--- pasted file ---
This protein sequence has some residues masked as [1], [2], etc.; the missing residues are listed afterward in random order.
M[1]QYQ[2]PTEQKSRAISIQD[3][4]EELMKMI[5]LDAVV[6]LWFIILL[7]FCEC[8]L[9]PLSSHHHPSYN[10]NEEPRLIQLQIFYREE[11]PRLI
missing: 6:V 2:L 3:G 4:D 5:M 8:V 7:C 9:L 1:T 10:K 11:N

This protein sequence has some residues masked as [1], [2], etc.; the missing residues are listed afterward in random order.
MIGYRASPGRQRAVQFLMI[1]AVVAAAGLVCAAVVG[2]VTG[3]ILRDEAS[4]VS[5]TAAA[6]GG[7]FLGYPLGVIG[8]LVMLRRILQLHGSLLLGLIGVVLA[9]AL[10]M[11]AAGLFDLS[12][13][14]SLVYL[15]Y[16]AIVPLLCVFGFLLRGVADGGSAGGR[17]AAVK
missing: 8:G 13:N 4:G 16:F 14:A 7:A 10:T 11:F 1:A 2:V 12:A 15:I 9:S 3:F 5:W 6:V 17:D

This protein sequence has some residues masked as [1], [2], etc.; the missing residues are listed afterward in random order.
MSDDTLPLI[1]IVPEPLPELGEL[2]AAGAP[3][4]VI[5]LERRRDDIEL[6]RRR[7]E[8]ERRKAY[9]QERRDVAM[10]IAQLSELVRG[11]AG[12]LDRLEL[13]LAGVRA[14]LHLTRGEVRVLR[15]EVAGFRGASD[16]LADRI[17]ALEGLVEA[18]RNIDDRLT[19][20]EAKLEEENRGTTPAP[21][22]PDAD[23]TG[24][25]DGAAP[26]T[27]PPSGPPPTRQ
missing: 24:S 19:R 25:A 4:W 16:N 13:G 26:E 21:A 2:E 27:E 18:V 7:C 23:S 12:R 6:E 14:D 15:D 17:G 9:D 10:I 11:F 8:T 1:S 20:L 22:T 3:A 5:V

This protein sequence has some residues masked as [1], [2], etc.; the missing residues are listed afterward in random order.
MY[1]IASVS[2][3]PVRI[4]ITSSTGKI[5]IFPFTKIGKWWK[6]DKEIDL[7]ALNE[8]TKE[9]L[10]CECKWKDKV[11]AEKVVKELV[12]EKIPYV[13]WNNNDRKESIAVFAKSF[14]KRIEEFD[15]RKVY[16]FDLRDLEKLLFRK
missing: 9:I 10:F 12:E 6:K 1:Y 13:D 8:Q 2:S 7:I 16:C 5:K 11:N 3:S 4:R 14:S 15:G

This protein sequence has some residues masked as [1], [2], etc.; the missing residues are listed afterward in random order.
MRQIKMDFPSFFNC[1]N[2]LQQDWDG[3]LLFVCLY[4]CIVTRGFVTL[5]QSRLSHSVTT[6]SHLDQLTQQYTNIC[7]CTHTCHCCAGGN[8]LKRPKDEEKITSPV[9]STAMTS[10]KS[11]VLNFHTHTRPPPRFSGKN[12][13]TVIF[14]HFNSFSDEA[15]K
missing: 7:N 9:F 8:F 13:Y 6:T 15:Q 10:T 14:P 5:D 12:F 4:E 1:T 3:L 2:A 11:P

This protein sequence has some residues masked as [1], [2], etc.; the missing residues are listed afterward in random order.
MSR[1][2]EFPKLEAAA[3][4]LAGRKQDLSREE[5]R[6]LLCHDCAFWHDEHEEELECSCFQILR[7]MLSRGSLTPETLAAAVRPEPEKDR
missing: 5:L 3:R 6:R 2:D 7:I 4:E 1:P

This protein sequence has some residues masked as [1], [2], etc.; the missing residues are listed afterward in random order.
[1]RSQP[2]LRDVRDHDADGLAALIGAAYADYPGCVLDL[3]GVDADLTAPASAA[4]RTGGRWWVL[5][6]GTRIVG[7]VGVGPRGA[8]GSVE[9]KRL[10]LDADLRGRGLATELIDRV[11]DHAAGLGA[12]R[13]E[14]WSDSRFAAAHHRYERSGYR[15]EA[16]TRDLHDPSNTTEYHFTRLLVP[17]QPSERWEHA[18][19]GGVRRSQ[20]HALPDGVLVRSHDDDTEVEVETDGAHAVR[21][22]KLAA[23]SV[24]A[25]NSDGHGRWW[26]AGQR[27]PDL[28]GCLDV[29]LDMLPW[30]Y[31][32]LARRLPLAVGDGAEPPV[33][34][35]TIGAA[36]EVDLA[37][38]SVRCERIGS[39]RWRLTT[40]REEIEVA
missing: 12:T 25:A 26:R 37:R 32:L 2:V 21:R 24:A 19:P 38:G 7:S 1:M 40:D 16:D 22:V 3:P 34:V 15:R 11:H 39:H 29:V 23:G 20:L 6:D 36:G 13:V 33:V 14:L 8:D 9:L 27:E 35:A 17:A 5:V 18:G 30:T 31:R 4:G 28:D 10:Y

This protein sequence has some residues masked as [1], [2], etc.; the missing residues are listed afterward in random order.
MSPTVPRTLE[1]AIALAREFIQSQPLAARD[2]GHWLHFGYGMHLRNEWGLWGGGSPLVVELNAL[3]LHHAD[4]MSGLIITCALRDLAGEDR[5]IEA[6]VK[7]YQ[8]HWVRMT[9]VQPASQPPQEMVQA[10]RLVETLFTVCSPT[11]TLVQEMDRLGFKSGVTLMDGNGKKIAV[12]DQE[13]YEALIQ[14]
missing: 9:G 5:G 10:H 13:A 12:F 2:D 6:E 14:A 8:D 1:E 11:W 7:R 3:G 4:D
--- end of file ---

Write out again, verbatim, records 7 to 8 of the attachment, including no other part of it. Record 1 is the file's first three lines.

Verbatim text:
This protein sequence has some residues masked as [1], [2], etc.; the missing residues are listed afterward in random order.
[1]RSQP[2]LRDVRDHDADGLAALIGAAYADYPGCVLDL[3]GVDADLTAPASAA[4]RTGGRWWVL[5][6]GTRIVG[7]VGVGPRGA[8]GSVE[9]KRL[10]LDADLRGRGLATELIDRV[11]DHAAGLGA[12]R[13]E[14]WSDSRFAAAHHRYERSGYR[15]EA[16]TRDLHDPSNTTEYHFTRLLVP[17]QPSERWEHA[18][19]GGVRRSQ[20]HALPDGVLVRSHDDDTEVEVETDGAHAVR[21][22]KLAA[23]SV[24]A[25]NSDGHGRWW[26]AGQR[27]PDL[28]GCLDV[29]LDMLPW[30]Y[31][32]LARRLPLAVGDGAEPPV[33][34][35]TIGAA[36]EVDLA[37][38]SVRCERIGS[39]RWRLTT[40]REEIEVA
missing: 12:T 25:A 26:R 37:R 32:L 2:V 21:R 24:A 19:P 38:G 7:S 1:M 40:D 16:D 22:V 3:P 34:V 15:R 11:H 39:H 29:V 23:G 20:L 6:D 36:G 13:V 33:V 14:L 8:D 9:L 27:E 35:A 17:A 5:V 18:G 30:T 31:R 4:G 28:D 10:Y

This protein sequence has some residues masked as [1], [2], etc.; the missing residues are listed afterward in random order.
MSPTVPRTLE[1]AIALAREFIQSQPLAARD[2]GHWLHFGYGMHLRNEWGLWGGGSPLVVELNAL[3]LHHAD[4]MSGLIITCALRDLAGEDR[5]IEA[6]VK[7]YQ[8]HWVRMT[9]VQPASQPPQEMVQA[10]RLVETLFTVCSPT[11]TLVQEMDRLGFKSGVTLMDGNGKKIAV[12]DQE[13]YEALIQ[14]
missing: 9:G 5:G 10:H 13:A 12:F 2:D 6:E 14:A 8:D 1:E 11:W 7:R 3:G 4:D